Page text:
I have the pleasure of living in wine country. It’s great. Wine flows like water in La Rioja, Spain. They have so much of the stuff that the nearby town of Haro holds a festival every June called the Batalla del Vino where you go and douse each other in wine. How much more indulgent can you get?
The problem is, I’ve never been that much of a wine drinker. I’d tasted just enough to be able to say I like cabernet sauvignon and pinot noir more than malbecs or shiraz. I preferred sauv blanc to riesling. While that was sufficient to navigate a wine menu at a restaurant, it really meant nothing. The only distinction I was making was between dry and sweet wines.
Flash forward nine months, and I’m in the tasting room of a Bordeaux chateaux with a glass of 80-euro wine in my paws being asked to talk about the nuanced flavors and scents. Out of my element, I wasn’t sure if I should play sommelier and pretend like I knew what I was doing, admit the truth that I had no place drinking that fine concoction, or just sip and try to appreciate it.
Through trial and error, I’ve learned a thing or two about how to approach a tasting when you know next to nothing about wine:
1. Check the color
One of the first (and easiest) parts of wine tasting is looking at the color. Tilt the glass to a 45-degree angle, but don’t spill! This isn’t amateur hour. Hold your hand behind the glass to make a solid, neutral background, or use a white napkin if you want to be more profesh.
Then, look at the color and clarity. If you can clearly see your fingers behind the glass, it’s probably going to fall into the ‘light-bodied’ category below. If you can’t see your fingers very well, it’s probably more full-bodied.
Some common colors for red wines are: Purple, ruby red, deep red, red brown, mahogany and brown.
- If the wine has an orange hue …
Then it’s too old. Perhaps it was aged too long and is past its prime. A wine that’s orange in color might start to have a vinegary flavor. Unfortunately, these wines should probably be tossed rather than consumed.
- If the wine is purple…
It’s a sign that the wine is young and immature. It should probably be put in a cellar to be aged for a couple of years so they can “open up,” as a fancy pants French man in a wine shop told me.
This came as a huge surprise to me because I happily drink purply wines all the time. If you have the self-control to age your cheap, young wine, good for you. If you don’t, no judgments. However, your wine mouth will be a telltale sign that you’ve drunk it too soon.
2. Give it a first sniff
Now that you’ve correctly identified the color, it’s time to give it a sniff test. So stick your nose in the glass and take a deep breath. What do you smell? Wine? Yeah, me too. But don’t tell that to the bodega owner.
I didn’t even know you were supposed to do two sniffs, but you are and here’s why. The first one is like your control. It gives you a baseline against which to compare the second sniff, which comes after swirling to oxidize the wine. So don’t worry if your observations aren’t super sophisticated after the first whiff. Some basic things like fruits, berries, vanillas, and spices, will do just fine.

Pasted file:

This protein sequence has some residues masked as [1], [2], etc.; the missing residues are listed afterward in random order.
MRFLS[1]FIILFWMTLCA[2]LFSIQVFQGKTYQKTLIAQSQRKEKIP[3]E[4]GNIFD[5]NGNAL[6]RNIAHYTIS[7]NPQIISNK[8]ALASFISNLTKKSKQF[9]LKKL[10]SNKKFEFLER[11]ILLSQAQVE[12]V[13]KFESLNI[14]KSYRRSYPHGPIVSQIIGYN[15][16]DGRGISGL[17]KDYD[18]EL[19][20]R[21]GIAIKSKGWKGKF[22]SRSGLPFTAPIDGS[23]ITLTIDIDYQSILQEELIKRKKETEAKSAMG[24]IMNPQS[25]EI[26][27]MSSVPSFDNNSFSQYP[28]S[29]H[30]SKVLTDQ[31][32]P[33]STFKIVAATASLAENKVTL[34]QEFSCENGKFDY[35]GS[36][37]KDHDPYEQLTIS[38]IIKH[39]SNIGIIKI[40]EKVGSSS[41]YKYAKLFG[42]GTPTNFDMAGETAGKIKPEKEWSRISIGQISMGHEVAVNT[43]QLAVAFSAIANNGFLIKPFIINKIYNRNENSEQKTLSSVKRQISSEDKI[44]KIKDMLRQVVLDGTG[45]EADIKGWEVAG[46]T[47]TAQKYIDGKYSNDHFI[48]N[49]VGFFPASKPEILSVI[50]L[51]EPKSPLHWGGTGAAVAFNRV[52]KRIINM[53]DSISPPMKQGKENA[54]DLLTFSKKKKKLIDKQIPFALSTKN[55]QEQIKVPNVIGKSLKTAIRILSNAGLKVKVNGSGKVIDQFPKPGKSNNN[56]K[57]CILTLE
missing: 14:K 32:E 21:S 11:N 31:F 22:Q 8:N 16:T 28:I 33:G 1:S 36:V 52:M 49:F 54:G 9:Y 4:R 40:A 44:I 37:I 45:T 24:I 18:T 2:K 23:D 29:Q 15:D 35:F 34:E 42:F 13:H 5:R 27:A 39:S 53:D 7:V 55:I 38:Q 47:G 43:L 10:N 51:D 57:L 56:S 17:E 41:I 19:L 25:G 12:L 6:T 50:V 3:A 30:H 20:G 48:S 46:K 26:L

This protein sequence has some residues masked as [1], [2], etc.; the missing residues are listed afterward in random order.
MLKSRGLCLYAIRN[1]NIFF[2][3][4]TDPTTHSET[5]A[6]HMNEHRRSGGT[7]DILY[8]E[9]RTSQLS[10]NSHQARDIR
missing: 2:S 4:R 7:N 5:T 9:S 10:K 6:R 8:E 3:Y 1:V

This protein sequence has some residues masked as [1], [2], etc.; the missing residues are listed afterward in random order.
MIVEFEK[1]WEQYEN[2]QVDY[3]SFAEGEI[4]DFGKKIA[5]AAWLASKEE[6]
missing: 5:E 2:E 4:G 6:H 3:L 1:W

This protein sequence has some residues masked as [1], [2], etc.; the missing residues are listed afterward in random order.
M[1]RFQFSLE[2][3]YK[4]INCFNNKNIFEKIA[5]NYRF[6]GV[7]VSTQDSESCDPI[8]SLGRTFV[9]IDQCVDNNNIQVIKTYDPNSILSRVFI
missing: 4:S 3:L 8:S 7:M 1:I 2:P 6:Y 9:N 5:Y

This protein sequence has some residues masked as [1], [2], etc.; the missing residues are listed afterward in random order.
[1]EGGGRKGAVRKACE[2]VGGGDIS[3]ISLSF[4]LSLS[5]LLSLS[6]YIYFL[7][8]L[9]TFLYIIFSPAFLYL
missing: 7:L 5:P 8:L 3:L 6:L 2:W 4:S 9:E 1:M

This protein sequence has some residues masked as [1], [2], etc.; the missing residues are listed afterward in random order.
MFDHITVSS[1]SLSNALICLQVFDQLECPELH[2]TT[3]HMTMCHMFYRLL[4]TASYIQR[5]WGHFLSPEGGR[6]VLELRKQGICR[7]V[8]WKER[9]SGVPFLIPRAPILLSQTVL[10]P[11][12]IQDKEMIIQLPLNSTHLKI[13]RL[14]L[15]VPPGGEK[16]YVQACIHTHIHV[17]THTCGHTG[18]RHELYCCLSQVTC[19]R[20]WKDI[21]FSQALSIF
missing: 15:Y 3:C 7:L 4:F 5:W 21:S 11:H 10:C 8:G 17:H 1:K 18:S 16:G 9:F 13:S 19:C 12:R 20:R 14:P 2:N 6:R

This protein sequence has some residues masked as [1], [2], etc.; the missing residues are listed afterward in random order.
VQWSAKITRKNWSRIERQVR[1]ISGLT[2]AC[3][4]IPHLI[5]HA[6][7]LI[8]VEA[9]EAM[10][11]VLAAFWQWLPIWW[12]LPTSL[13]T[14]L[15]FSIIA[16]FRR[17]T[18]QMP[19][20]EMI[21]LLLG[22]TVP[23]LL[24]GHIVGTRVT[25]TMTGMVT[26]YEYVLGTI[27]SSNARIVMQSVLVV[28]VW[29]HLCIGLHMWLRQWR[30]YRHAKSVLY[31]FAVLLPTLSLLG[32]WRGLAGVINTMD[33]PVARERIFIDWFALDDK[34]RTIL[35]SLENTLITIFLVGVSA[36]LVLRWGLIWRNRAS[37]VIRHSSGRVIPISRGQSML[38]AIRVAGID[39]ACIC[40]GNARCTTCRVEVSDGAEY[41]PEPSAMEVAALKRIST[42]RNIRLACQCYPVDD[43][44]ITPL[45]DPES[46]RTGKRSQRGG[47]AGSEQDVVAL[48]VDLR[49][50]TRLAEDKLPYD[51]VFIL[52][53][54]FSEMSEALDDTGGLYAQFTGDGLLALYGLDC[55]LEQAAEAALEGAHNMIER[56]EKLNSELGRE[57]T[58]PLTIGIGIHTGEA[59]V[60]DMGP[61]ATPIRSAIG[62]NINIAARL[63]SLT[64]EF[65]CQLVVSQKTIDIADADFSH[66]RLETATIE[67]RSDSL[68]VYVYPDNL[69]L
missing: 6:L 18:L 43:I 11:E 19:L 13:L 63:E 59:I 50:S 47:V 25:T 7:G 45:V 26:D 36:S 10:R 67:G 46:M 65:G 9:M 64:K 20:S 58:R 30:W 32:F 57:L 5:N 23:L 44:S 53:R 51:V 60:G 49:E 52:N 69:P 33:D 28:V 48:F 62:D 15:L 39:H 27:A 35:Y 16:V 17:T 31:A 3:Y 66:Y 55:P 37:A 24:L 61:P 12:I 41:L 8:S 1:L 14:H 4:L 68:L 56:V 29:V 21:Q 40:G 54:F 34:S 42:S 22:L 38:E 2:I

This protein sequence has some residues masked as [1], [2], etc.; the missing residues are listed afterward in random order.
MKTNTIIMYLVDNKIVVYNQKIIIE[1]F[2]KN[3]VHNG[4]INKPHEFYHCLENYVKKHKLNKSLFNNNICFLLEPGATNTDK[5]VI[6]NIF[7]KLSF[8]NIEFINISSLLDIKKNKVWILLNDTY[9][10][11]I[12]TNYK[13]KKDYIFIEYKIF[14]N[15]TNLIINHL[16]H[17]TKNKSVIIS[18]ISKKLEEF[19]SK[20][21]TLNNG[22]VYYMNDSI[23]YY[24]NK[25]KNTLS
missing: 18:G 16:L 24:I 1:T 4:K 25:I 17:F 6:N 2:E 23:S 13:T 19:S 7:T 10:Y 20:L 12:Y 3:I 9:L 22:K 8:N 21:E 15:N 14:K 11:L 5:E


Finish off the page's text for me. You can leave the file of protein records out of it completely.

3. Swirl it around
This is when you grab the stem of the glass and swirl it around, while making thoughtful conversation about sophisticated things. Don’t be shy. This isn’t for show.
The more you swirl the wine, the more you bring out the flavors. The tour guide at the last bodega I went to encouraged us to do it for a full 30 seconds.
This is also when you can talk about the legs of a wine. Long legs? Fat legs? Nice legs? [tears]
4. Smell it again
Now stick your shnoz back in the glass and do another sniff test. This time, there should be a lot more going on in the glass. Scents that weren’t there before are now the first thing you’ll notice.
If it doesn’t smell like anything, well. Then, you might be drinking a shitty wine. Still no judgment. It took me years to graduate from Franzia and 2-buck chuck.
Hopefully if you’re at a vineyard or a bodega, or cracking open the latest spoil from your wine-of-the-month club, you can identify some interesting and distinct scents. Don’t worry if you’re not sure at first blush what they are. I read that even sommeliers have trouble putting names to smells initially.
Here is a handy aroma chart that can at least give you something to throw out there at a tasting:
5. Take a sip
Finally, it’s time to do what you came for. Drink the wine!
You don’t have to do a lot of spraying and swishing if you don’t know how. I don’t, and I’m pretty sure that it if I did, it would just look like I was mocking the wine people. Real classy, rookie.
Instead, I just try to pay attention to all the sensations I get when I take a sip. Is it fruity at the tip of your tongue, and dry at the back of your mouth? Is there any acidity, and does it come at the beginning of the sip or at the end? Tannins are the parts of the grape skin that make your mouth pucker/dry. It’s like the skin of a granny smith apple. Do you get any of that?
Here’s what you should be looking for:
I’m not saying any of this will make you a wine expert, but it could give you some talking points at a vineyard so you don’t feel like a person who just fell off the turnip truck.
Yeah riiiight. Drink that wine. Joke’s on them